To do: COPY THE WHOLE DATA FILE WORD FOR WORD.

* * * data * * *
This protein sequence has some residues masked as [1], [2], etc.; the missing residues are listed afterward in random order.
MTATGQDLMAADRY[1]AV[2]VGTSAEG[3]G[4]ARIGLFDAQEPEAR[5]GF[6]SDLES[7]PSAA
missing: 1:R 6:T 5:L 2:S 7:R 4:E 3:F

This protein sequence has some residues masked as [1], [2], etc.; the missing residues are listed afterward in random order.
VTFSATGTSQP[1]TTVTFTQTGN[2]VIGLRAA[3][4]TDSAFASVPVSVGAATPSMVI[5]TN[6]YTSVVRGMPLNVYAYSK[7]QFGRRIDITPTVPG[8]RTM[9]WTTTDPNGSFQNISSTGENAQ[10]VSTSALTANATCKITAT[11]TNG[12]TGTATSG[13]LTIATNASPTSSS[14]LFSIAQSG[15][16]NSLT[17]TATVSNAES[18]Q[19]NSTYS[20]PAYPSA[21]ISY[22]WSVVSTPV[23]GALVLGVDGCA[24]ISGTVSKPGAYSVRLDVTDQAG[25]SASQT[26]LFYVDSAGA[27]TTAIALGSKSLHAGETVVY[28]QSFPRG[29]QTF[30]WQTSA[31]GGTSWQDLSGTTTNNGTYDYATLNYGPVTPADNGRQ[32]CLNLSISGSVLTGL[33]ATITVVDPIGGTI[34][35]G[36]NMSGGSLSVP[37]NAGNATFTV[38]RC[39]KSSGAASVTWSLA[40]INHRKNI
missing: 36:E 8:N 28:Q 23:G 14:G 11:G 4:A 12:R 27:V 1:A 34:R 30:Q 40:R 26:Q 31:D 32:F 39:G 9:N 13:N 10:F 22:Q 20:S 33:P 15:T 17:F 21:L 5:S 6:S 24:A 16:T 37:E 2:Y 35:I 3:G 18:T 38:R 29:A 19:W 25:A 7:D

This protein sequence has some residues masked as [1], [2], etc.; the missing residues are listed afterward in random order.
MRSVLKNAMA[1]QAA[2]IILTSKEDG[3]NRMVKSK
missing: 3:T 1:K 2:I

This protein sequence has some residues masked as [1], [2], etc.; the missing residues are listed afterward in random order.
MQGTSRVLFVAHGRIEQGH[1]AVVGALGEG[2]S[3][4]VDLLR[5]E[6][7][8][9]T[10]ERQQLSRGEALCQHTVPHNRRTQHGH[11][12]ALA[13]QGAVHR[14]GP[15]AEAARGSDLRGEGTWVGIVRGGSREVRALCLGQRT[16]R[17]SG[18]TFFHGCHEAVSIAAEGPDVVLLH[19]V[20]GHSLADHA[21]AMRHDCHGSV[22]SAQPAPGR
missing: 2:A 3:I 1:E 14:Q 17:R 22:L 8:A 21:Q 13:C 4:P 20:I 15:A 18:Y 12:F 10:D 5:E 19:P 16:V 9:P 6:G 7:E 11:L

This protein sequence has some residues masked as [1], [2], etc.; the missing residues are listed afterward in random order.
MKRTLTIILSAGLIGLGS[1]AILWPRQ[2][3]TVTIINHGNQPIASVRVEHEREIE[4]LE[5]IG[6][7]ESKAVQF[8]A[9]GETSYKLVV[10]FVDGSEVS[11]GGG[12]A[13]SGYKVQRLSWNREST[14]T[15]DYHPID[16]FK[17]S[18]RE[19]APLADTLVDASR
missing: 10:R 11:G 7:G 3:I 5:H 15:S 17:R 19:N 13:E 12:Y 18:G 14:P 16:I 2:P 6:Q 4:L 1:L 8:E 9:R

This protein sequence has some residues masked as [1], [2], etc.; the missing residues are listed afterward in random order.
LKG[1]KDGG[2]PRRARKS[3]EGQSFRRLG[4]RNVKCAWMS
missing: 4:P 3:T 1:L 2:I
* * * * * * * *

This protein sequence has some residues masked as [1], [2], etc.; the missing residues are listed afterward in random order.
MTATGQDLMAADRY[1]AV[2]VGTSAEG[3]G[4]ARIGLFDAQEPEAR[5]GF[6]SDLES[7]PSAA
missing: 1:R 6:T 5:L 2:S 7:R 4:E 3:F

This protein sequence has some residues masked as [1], [2], etc.; the missing residues are listed afterward in random order.
VTFSATGTSQP[1]TTVTFTQTGN[2]VIGLRAA[3][4]TDSAFASVPVSVGAATPSMVI[5]TN[6]YTSVVRGMPLNVYAYSK[7]QFGRRIDITPTVPG[8]RTM[9]WTTTDPNGSFQNISSTGENAQ[10]VSTSALTANATCKITAT[11]TNG[12]TGTATSG[13]LTIATNASPTSSS[14]LFSIAQSG[15][16]NSLT[17]TATVSNAES[18]Q[19]NSTYS[20]PAYPSA[21]ISY[22]WSVVSTPV[23]GALVLGVDGCA[24]ISGTVSKPGAYSVRLDVTDQAG[25]SASQT[26]LFYVDSAGA[27]TTAIALGSKSLHAGETVVY[28]QSFPRG[29]QTF[30]WQTSA[31]GGTSWQDLSGTTTNNGTYDYATLNYGPVTPADNGRQ[32]CLNLSISGSVLTGL[33]ATITVVDPIGGTI[34][35]G[36]NMSGGSLSVP[37]NAGNATFTV[38]RC[39]KSSGAASVTWSLA[40]INHRKNI
missing: 36:E 8:N 28:Q 23:G 14:G 11:G 4:A 12:R 27:V 1:A 34:R 30:Q 40:R 26:Q 31:D 32:F 39:G 9:N 13:N 10:F 22:Q 20:S 33:P 15:T 17:F 21:L 5:S 6:S 24:A 16:T 37:E 2:Y 35:I 3:G 18:T 38:R 29:A 19:W 25:A 7:D

This protein sequence has some residues masked as [1], [2], etc.; the missing residues are listed afterward in random order.
MRSVLKNAMA[1]QAA[2]IILTSKEDG[3]NRMVKSK
missing: 3:T 1:K 2:I

This protein sequence has some residues masked as [1], [2], etc.; the missing residues are listed afterward in random order.
MQGTSRVLFVAHGRIEQGH[1]AVVGALGEG[2]S[3][4]VDLLR[5]E[6][7][8][9]T[10]ERQQLSRGEALCQHTVPHNRRTQHGH[11][12]ALA[13]QGAVHR[14]GP[15]AEAARGSDLRGEGTWVGIVRGGSREVRALCLGQRT[16]R[17]SG[18]TFFHGCHEAVSIAAEGPDVVLLH[19]V[20]GHSLADHA[21]AMRHDCHGSV[22]SAQPAPGR
missing: 2:A 3:I 1:E 14:Q 17:R 22:L 8:A 21:Q 13:C 4:P 20:I 15:A 18:Y 12:F 10:D 5:E 19:P 16:V 9:P 6:G 7:E 11:L

This protein sequence has some residues masked as [1], [2], etc.; the missing residues are listed afterward in random order.
MKRTLTIILSAGLIGLGS[1]AILWPRQ[2][3]TVTIINHGNQPIASVRVEHEREIE[4]LE[5]IG[6][7]ESKAVQF[8]A[9]GETSYKLVV[10]FVDGSEVS[11]GGG[12]A[13]SGYKVQRLSWNREST[14]T[15]DYHPID[16]FK[17]S[18]RE[19]APLADTLVDASR
missing: 10:R 11:G 7:G 3:I 5:H 15:S 17:R 19:N 13:E 12:Y 18:G 14:P 16:I 2:P 6:Q 4:L 1:L 8:E 9:R

This protein sequence has some residues masked as [1], [2], etc.; the missing residues are listed afterward in random order.
LKG[1]KDGG[2]PRRARKS[3]EGQSFRRLG[4]RNVKCAWMS
missing: 4:P 3:T 1:L 2:I